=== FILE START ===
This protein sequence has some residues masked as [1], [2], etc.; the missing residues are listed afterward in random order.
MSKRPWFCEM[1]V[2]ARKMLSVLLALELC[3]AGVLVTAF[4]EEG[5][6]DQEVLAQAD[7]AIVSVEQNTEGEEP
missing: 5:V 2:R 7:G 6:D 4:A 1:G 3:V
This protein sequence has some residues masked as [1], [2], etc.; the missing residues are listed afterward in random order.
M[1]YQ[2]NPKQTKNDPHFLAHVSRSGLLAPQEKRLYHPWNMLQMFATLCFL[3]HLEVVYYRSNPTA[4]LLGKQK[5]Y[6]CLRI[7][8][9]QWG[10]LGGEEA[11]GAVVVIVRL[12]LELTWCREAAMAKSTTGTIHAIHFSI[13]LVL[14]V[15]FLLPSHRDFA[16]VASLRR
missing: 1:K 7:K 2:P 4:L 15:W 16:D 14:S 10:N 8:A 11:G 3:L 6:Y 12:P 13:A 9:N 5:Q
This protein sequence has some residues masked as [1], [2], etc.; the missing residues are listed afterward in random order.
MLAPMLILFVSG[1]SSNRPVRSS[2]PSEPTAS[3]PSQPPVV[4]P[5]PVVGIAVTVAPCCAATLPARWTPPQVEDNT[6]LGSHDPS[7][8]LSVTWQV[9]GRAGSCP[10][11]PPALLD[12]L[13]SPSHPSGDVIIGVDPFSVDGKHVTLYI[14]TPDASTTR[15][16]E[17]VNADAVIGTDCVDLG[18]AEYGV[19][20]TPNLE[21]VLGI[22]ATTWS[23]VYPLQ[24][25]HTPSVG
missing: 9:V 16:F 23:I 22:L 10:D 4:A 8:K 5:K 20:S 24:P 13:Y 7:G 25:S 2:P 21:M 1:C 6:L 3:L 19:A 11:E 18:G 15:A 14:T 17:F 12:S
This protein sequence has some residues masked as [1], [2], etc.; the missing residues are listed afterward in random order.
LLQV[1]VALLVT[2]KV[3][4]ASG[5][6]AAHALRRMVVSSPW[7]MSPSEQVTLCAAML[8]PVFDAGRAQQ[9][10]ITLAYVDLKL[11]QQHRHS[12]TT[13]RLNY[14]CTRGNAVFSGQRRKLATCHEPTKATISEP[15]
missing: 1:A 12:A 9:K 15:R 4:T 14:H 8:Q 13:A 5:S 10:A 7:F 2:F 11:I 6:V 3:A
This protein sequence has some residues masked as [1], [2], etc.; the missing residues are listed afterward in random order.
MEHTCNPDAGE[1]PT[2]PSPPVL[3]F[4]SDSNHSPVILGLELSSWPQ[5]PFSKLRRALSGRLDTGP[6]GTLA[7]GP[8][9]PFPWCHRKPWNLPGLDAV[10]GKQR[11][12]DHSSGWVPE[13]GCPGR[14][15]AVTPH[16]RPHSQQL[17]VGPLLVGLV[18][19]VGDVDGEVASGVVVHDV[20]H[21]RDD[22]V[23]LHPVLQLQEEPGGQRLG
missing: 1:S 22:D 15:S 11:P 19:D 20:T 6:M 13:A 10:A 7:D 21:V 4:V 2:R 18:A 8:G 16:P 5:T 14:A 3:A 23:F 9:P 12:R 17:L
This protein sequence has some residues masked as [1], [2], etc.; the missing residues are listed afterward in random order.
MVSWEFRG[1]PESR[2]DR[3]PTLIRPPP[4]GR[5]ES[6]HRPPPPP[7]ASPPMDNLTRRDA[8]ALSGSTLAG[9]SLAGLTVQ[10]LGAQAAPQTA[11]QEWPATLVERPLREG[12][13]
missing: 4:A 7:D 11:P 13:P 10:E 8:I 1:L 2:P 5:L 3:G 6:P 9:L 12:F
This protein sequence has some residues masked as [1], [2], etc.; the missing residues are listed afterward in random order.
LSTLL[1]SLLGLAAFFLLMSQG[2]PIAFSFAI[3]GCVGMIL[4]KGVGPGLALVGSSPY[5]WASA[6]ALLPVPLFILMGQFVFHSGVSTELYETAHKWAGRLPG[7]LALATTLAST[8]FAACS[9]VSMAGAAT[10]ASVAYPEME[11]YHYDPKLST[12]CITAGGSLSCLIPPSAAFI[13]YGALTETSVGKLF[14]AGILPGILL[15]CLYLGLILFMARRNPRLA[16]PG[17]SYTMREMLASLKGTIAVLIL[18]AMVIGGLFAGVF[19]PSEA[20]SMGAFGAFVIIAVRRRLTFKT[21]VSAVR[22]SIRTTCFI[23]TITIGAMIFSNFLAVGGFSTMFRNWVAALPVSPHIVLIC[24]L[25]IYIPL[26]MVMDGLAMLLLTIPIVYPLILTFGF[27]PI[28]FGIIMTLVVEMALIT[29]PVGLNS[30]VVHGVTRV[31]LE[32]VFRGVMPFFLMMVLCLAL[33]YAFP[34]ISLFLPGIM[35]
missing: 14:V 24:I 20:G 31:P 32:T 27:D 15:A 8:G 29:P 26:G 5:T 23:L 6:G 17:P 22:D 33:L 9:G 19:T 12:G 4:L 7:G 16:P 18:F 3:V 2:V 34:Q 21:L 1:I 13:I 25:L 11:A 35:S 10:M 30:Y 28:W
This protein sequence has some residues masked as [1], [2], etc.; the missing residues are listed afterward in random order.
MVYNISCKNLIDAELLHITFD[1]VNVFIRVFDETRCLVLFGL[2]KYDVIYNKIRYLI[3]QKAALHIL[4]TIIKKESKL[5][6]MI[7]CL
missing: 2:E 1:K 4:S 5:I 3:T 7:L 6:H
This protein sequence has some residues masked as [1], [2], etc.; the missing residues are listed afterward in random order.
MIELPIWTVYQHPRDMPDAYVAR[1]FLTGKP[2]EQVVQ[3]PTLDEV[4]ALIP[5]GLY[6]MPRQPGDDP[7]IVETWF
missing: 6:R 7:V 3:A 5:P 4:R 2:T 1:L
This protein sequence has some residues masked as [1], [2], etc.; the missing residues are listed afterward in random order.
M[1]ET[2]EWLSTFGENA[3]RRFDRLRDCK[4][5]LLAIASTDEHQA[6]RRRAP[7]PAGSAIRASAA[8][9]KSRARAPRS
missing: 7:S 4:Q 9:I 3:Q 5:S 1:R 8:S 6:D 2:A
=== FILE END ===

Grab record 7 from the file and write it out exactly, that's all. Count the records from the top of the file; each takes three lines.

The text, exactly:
This protein sequence has some residues masked as [1], [2], etc.; the missing residues are listed afterward in random order.
LSTLL[1]SLLGLAAFFLLMSQG[2]PIAFSFAI[3]GCVGMIL[4]KGVGPGLALVGSSPY[5]WASA[6]ALLPVPLFILMGQFVFHSGVSTELYETAHKWAGRLPG[7]LALATTLAST[8]FAACS[9]VSMAGAAT[10]ASVAYPEME[11]YHYDPKLST[12]CITAGGSLSCLIPPSAAFI[13]YGALTETSVGKLF[14]AGILPGILL[15]CLYLGLILFMARRNPRLA[16]PG[17]SYTMREMLASLKGTIAVLIL[18]AMVIGGLFAGVF[19]PSEA[20]SMGAFGAFVIIAVRRRLTFKT[21]VSAVR[22]SIRTTCFI[23]TITIGAMIFSNFLAVGGFSTMFRNWVAALPVSPHIVLIC[24]L[25]IYIPL[26]MVMDGLAMLLLTIPIVYPLILTFGF[27]PI[28]FGIIMTLVVEMALIT[29]PVGLNS[30]VVHGVTRV[31]LE[32]VFRGVMPFFLMMVLCLAL[33]YAFP[34]ISLFLPGIM[35]
missing: 14:V 24:I 20:G 31:P 32:T 27:D 15:A 8:G 29:P 26:G 5:T 23:L 6:G 17:P 22:D 33:L 9:G 19:T 12:G 4:L 7:G 16:P 18:F 3:V 2:V 34:Q 21:L 1:I 13:I 25:L 11:A 35:S 10:M 30:Y 28:W